US reviewing judicial order on drilling moratorium
The US Interior Department, in coordination with solicitors across the federal government, is reviewing a court decision on a moratorium on new drilling leases, members of Congress heard June 23.
Judge Terry Doughty of the US District Court for the Western District of Louisiana ruled June 15 that states had proved they would suffer financially from the pause on new oil and gas drilling outlined in an executive order issued by president Joe Biden in one of his first acts after taking the oath of office on January 20.
Testifying before the House Committee on Natural Resources, US interior secretary Deb Haaland said the federal government would “follow the decision of the court,” pending a judicial review across several agencies.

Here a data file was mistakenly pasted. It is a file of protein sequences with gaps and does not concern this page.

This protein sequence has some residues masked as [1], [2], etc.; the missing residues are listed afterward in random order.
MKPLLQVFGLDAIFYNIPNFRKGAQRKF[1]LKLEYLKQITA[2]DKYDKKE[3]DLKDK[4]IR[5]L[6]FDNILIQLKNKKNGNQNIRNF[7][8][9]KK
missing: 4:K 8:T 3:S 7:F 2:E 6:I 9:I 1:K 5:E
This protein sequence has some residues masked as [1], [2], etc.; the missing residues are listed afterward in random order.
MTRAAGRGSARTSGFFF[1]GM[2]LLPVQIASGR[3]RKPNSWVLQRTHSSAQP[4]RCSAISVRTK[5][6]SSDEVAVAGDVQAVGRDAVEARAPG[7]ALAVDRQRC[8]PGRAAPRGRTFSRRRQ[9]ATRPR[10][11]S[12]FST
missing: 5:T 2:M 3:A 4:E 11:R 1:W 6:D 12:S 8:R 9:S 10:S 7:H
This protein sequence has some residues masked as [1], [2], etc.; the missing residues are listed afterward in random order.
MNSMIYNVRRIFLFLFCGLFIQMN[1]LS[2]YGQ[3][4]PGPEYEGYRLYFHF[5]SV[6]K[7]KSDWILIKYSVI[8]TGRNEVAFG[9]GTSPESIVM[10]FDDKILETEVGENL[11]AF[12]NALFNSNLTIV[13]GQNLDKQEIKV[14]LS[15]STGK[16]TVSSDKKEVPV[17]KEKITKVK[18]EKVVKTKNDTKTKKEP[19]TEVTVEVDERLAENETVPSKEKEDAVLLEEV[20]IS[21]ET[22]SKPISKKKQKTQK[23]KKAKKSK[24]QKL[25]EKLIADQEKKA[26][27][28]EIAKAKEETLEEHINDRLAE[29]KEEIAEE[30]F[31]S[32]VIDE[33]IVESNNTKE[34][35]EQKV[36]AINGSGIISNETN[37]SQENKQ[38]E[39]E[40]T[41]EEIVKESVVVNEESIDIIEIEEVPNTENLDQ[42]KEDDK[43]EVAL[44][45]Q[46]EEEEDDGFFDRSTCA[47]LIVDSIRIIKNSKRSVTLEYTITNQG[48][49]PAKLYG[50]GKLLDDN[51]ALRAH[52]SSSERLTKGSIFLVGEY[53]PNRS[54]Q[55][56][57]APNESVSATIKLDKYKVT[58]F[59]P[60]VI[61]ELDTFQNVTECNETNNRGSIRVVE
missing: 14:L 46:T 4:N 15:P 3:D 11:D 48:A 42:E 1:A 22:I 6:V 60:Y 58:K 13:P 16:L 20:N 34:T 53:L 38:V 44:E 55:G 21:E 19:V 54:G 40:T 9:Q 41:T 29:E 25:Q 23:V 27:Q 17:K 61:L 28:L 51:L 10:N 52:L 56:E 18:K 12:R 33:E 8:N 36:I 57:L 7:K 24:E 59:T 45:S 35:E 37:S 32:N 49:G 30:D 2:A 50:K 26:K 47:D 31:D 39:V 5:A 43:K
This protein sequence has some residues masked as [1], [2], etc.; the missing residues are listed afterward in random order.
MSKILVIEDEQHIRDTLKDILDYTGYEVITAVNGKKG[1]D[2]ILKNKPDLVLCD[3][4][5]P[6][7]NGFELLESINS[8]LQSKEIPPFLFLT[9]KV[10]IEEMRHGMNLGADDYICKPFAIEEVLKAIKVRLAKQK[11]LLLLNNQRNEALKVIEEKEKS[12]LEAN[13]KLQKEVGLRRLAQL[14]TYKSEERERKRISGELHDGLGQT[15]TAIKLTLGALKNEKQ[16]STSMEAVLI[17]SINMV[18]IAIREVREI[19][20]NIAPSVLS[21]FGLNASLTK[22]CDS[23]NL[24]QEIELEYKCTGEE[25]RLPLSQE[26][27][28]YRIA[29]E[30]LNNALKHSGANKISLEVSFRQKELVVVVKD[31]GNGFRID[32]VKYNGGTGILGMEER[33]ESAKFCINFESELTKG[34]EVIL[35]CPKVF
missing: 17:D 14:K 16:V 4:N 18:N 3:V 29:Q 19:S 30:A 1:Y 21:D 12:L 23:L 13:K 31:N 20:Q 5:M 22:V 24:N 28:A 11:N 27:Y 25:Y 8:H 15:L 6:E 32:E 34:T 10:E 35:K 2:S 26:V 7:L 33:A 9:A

She was addressing concerns raised by Garret Graves, a Republican representing Louisiana, who was concerned about US energy policy toward Russia.
Millions of barrels of Russian oil arrive in the US each month, and the Biden administration has backed off pressuring Moscow over its Nord Stream 2 natural gas pipeline through the Baltic Sea to Germany, Graves said, so limiting domestic activity is counter-intuitive.
Haaland said the moratorium would not be permanent, but added the federal government was still reviewing its options. Domestic oil and natural gas production, she added, “will continue well into the future.”
Analysts attributed the recent drain on US commercial crude oil inventories to heightened oil exports. Russia, meanwhile, is the eighth-largest crude oil exporter to the US, after Nigeria. For the week ending June 18, federal data show the US imported an average of 185,000 barrels/day of Russian oil. Canada, the top oil exporter to the US, sent an average of 3.4mn b/d during the same week.
On Nord Stream 2, the Biden administration said further sanctions would be moot because the pipeline is nearly complete.